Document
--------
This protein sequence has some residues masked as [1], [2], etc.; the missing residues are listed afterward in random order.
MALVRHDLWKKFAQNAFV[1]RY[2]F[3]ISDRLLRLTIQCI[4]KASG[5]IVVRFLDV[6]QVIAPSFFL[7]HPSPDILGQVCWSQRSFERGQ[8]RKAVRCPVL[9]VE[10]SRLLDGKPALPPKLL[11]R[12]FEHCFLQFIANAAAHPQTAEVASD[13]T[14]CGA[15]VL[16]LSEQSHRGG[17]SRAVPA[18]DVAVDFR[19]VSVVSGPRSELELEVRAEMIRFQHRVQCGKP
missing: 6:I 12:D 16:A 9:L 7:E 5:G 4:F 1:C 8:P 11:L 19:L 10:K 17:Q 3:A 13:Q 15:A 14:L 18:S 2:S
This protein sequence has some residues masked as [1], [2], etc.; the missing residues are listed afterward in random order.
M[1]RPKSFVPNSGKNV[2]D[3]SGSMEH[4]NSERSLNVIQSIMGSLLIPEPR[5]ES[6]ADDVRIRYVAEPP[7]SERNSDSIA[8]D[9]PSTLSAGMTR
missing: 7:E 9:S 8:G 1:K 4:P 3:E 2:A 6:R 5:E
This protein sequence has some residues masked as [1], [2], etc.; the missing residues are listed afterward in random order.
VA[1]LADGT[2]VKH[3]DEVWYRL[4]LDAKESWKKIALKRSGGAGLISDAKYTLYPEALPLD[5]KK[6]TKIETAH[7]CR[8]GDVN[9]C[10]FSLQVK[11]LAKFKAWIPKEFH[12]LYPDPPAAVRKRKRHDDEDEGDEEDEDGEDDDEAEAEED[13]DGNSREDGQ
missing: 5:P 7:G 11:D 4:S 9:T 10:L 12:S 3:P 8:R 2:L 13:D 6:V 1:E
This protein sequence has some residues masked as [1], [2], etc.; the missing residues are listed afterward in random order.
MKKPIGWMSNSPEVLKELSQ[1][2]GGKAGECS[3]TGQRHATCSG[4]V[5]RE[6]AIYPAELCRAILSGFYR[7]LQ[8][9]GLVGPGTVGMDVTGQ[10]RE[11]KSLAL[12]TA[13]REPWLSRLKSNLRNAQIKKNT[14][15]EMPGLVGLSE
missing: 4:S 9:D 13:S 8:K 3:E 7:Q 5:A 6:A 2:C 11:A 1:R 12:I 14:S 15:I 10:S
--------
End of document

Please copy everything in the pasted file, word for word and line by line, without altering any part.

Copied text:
This protein sequence has some residues masked as [1], [2], etc.; the missing residues are listed afterward in random order.
MALVRHDLWKKFAQNAFV[1]RY[2]F[3]ISDRLLRLTIQCI[4]KASG[5]IVVRFLDV[6]QVIAPSFFL[7]HPSPDILGQVCWSQRSFERGQ[8]RKAVRCPVL[9]VE[10]SRLLDGKPALPPKLL[11]R[12]FEHCFLQFIANAAAHPQTAEVASD[13]T[14]CGA[15]VL[16]LSEQSHRGG[17]SRAVPA[18]DVAVDFR[19]VSVVSGPRSELELEVRAEMIRFQHRVQCGKP
missing: 6:I 12:D 16:A 9:L 7:E 5:G 4:F 1:C 8:P 11:L 19:L 10:K 17:Q 3:A 13:Q 15:A 14:L 18:S 2:S
This protein sequence has some residues masked as [1], [2], etc.; the missing residues are listed afterward in random order.
M[1]RPKSFVPNSGKNV[2]D[3]SGSMEH[4]NSERSLNVIQSIMGSLLIPEPR[5]ES[6]ADDVRIRYVAEPP[7]SERNSDSIA[8]D[9]PSTLSAGMTR
missing: 7:E 9:S 8:G 1:K 4:P 3:E 2:A 6:R 5:E
This protein sequence has some residues masked as [1], [2], etc.; the missing residues are listed afterward in random order.
VA[1]LADGT[2]VKH[3]DEVWYRL[4]LDAKESWKKIALKRSGGAGLISDAKYTLYPEALPLD[5]KK[6]TKIETAH[7]CR[8]GDVN[9]C[10]FSLQVK[11]LAKFKAWIPKEFH[12]LYPDPPAAVRKRKRHDDEDEGDEEDEDGEDDDEAEAEED[13]DGNSREDGQ
missing: 5:P 7:G 11:D 4:S 9:T 10:L 12:S 3:P 8:R 2:L 13:D 6:V 1:E
This protein sequence has some residues masked as [1], [2], etc.; the missing residues are listed afterward in random order.
MKKPIGWMSNSPEVLKELSQ[1][2]GGKAGECS[3]TGQRHATCSG[4]V[5]RE[6]AIYPAELCRAILSGFYR[7]LQ[8][9]GLVGPGTVGMDVTGQ[10]RE[11]KSLAL[12]TA[13]REPWLSRLKSNLRNAQIKKNT[14][15]EMPGLVGLSE
missing: 4:S 9:D 13:S 8:K 3:E 7:Q 5:A 6:A 2:C 11:A 1:R 12:I 14:S 15:I 10:S